Interpreting TSH Blood Test Results

If your doctor has ordered a TSH blood test, he is probably concerned that you may be suffering from hyperthyroidism or hypothyroidism. The TSH blood test-also known as the Thyroid Stimulating Hormone Test-is usually ordered alongside a T3 test and a T4 test. The results of these three tests are used in conjunction to diagnose thyroid-related health conditions.

TSH blood tests are used to diagnose thyroid disorders, to check underactive thyroids in infants, measure the effectiveness of thyroid replacement efforts for people suffering hypothyroidism, monitor infertility therapy for women and to assist in evaluations of pituitary gland function. If you have symptoms of either hypothyroidism, which is an underactive thyroid, or hyperthyroidism, which is an overactive thyroid, your doctor will use this set of tests as he seeks to give you a diagnosis and treatment plan.

You can use the following guidelines to help you interpret your TSH, T3 and T4 blood test results:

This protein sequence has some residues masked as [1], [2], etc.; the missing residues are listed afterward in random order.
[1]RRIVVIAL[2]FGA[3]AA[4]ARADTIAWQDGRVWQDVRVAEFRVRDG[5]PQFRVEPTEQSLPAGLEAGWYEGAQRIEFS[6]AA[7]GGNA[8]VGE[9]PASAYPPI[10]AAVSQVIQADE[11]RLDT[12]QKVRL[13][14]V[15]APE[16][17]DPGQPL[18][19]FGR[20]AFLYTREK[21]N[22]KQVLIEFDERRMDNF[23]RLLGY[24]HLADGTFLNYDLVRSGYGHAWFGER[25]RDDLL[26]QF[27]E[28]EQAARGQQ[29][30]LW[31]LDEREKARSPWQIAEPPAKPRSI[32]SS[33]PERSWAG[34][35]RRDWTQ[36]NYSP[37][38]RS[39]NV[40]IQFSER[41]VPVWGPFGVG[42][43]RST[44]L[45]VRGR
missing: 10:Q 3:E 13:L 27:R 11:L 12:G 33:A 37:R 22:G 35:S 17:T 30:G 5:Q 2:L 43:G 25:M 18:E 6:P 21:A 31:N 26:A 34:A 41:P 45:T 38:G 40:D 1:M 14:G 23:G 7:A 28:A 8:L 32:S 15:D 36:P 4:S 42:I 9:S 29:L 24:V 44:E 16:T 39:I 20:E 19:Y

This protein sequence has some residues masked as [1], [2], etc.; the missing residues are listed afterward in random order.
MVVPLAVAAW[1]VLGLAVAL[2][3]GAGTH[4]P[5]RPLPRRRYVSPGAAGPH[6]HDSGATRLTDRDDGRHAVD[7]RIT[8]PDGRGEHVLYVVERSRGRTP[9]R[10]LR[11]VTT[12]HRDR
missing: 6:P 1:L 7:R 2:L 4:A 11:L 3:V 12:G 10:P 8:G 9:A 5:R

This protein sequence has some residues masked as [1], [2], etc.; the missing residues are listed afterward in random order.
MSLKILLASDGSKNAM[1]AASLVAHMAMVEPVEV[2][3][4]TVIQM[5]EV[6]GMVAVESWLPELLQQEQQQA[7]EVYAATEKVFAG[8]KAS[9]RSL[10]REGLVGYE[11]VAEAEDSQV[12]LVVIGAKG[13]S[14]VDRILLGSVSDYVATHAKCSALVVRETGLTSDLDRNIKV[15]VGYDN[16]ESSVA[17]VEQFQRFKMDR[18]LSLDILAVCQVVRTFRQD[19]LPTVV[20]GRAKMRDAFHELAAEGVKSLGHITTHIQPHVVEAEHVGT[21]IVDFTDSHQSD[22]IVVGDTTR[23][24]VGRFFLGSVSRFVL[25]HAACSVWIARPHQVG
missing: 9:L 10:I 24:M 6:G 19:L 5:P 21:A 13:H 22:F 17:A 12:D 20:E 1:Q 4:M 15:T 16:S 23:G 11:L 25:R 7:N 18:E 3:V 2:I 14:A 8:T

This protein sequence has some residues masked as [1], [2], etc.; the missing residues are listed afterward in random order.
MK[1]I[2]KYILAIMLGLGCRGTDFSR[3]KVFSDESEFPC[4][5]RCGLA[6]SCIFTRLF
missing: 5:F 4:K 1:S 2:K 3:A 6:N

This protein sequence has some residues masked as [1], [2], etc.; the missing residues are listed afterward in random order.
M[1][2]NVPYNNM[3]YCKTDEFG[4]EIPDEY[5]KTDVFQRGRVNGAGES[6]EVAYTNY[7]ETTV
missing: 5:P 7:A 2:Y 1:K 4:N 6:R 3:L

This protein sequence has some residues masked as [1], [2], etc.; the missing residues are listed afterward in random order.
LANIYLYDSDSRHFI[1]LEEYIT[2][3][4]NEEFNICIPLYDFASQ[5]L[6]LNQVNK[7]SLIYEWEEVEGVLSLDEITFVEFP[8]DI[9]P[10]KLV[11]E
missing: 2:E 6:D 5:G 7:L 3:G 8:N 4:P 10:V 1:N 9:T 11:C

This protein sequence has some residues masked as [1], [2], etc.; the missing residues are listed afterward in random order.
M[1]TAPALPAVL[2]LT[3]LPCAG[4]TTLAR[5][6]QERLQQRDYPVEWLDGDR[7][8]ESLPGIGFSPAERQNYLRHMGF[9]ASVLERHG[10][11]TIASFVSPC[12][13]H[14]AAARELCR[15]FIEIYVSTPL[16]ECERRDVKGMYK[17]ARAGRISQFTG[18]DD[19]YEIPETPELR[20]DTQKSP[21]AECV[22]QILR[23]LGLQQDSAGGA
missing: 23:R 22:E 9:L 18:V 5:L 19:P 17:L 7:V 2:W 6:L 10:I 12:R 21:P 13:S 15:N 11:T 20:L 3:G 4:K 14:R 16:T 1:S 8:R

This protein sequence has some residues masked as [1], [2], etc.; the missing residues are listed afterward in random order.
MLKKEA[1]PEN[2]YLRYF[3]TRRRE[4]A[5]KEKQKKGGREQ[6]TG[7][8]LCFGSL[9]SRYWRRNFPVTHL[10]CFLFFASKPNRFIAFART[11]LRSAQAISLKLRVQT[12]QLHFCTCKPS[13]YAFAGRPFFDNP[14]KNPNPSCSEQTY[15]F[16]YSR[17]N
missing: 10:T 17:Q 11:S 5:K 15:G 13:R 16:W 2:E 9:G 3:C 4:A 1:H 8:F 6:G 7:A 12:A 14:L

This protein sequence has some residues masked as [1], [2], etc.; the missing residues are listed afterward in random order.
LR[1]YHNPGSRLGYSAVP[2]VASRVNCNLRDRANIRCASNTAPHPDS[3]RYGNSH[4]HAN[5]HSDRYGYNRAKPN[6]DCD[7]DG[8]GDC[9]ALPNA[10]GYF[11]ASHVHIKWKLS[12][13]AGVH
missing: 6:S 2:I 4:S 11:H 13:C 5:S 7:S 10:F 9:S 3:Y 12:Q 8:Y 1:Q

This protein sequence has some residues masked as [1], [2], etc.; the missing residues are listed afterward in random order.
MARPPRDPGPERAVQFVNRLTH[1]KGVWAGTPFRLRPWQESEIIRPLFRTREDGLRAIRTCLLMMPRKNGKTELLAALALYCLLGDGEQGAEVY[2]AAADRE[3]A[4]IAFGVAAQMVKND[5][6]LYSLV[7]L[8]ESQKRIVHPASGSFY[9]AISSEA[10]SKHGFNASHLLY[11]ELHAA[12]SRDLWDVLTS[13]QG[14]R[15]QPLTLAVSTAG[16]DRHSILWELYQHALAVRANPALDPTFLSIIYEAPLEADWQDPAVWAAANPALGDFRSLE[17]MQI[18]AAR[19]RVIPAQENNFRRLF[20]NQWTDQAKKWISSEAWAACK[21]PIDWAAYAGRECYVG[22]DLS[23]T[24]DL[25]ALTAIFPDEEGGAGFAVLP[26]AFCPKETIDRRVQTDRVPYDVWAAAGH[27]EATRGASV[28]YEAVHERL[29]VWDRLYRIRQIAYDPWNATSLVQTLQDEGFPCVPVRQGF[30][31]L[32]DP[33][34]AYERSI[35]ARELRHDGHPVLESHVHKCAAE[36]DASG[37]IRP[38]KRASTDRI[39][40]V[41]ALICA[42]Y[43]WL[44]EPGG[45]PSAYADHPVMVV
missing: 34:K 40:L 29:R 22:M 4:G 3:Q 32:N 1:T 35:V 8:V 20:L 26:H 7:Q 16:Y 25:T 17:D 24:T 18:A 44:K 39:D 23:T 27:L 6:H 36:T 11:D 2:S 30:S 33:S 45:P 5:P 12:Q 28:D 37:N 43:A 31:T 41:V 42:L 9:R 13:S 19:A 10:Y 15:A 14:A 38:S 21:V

• If your TSH blood test comes back with higher than average numbers, and your T3 and T4 blood tests come back in the normal range, you probably have what is considered subclinical, or mild hypothyroidism.
  • If your TSH blood test comes back with higher than average numbers, and your T4 blood test comes back with lower than average numbers and your T3 blood test comes back with low or average numbers, you probably have clinical hypothyroidism.
  • If your TSH blood test comes back with lower than average numbers, but your T4 and T3 blood tests show normal numbers, you probably have subclinical, or mild hyperthyroidism.
  • If your TSH blood test comes back with lower than average numbers, but your T4 and T3 blood tests come back as either higher than average or in the normal range, you probably have hyperthyroidism.
  • If your TSH blood test comes back with lower than average numbers, but your T3 and T4 blood tests come back as lower than average or normal numbers, you most likely have pituitary hypothyroidism. This is a less common form of hypothyroidism.

When you go in for your TSH blood test, be sure to tell you doctor about all medications you are currently taking. Some medications will affect the test results. Make sure to mention if you have been under duress as of late, if you are pregnant or if you have experienced the onset of any serious illness as these factors can also skew results.

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